Tunku Abdul Rahman’s Vision poisoned by racism, thanks to PERKASA, ApanamaDia and Others

August 31, 2010

Tunku’s Vision poisoned by racism : Remembering Mongkut Bean’s Grand Uncle

by M Krishnamoorthy@http://www.malaysiakini.com

Tunku Abdul Rahman was born on Feb 8, 1903, in Alor Setar. He was the seventh prince of Sultan Abdul Hamid Shah, the 24th Kedah sultan. A robust and bright boy, Tunku received his early education at the Debsurin School, Bangkok and Penang Free School.

He then went on to study at St Catherine’s College in Cambridge University on a Kedah government scholarship, where he received his Bachelor of Arts in Law and History in 1925.

During his overseas studies, Tunku experienced firsthand racial discrimination at the hands of the college’s administrators, which convinced him to fight for equality and to make his homeland an independent state, free from the yoke of British colonialism.

tunku abdul rahman 290809His flair for leadership unfolded in England. Realising the Malay students there were not represented by any organisation, he established the Kesatuan Melayu Great Britain (Malay Association of Great Britain) and became its first secretary.

In 1931, after returning home Tunku joined the Kedah civil service as a cadet in the Legal Advisor’s Office, and then as a district officer in several Kedah districts. He proved himself unpopular among some British officials due to his outspokenness and tendency to introduce reforms in his quest to improve the living standards of the people.

His attempt to complete his law studies at the Inner Temple in England in 1938 came to a halt when the Second World War broke out. He resumed his studies only eight years later, coming home with legal qualifications in 1949.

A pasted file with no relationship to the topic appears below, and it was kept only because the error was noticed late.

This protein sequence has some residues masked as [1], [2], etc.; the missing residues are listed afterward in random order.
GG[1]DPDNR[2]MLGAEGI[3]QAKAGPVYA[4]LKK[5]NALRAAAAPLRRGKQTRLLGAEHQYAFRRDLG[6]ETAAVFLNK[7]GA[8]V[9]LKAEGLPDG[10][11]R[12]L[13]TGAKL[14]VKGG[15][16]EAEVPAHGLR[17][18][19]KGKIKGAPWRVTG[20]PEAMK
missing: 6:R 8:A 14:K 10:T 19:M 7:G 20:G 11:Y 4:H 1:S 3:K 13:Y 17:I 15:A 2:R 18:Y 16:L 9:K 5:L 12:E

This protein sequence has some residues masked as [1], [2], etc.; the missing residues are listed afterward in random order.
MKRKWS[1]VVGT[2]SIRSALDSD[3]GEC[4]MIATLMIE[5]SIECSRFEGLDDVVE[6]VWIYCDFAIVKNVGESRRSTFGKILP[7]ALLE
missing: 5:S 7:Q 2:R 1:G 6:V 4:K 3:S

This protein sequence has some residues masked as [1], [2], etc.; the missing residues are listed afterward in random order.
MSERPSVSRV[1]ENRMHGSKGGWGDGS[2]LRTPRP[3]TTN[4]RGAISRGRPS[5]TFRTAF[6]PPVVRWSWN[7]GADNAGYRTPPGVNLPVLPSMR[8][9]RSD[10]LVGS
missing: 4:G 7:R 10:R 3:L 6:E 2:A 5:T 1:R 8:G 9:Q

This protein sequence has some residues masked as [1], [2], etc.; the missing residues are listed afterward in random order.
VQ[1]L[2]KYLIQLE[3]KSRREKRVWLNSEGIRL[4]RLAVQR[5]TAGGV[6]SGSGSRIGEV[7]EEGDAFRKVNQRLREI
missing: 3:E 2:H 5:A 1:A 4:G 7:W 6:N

On Aug 26, 1951, Tunku became UMNO president, succeeding Onn Jaafar. tunku abdul rahman and patrick keith 020805His first mission was to travel throughout the nation to meet people from all walks of life and various races to promote unity. His efforts in overcoming the country’s political problems by way of cooperation among the various ethnic groups saw the birth of the Alliance Party in 1955.

In 1956, he led a mission to London for a discussion with the British government concerning Malaya’s independence.

The meeting resulted in the signing of the Independence Treaty at Lancaster House in London on February 8, 1956 and, consequently, the independence of Malaya on August 31, 1957.

On his return from London on June 3, 1957, after finalising plans for independence with the British, Tunku in his first speech, upon landing at the Sungai Besi Airport, issued the clarion call for unity.

“The situation in this country is different from other countries in the world. Because of this, one race cannot take everything for itself. In order to set up an independent government, we must compromise and make sacrifices.”

Racial slurs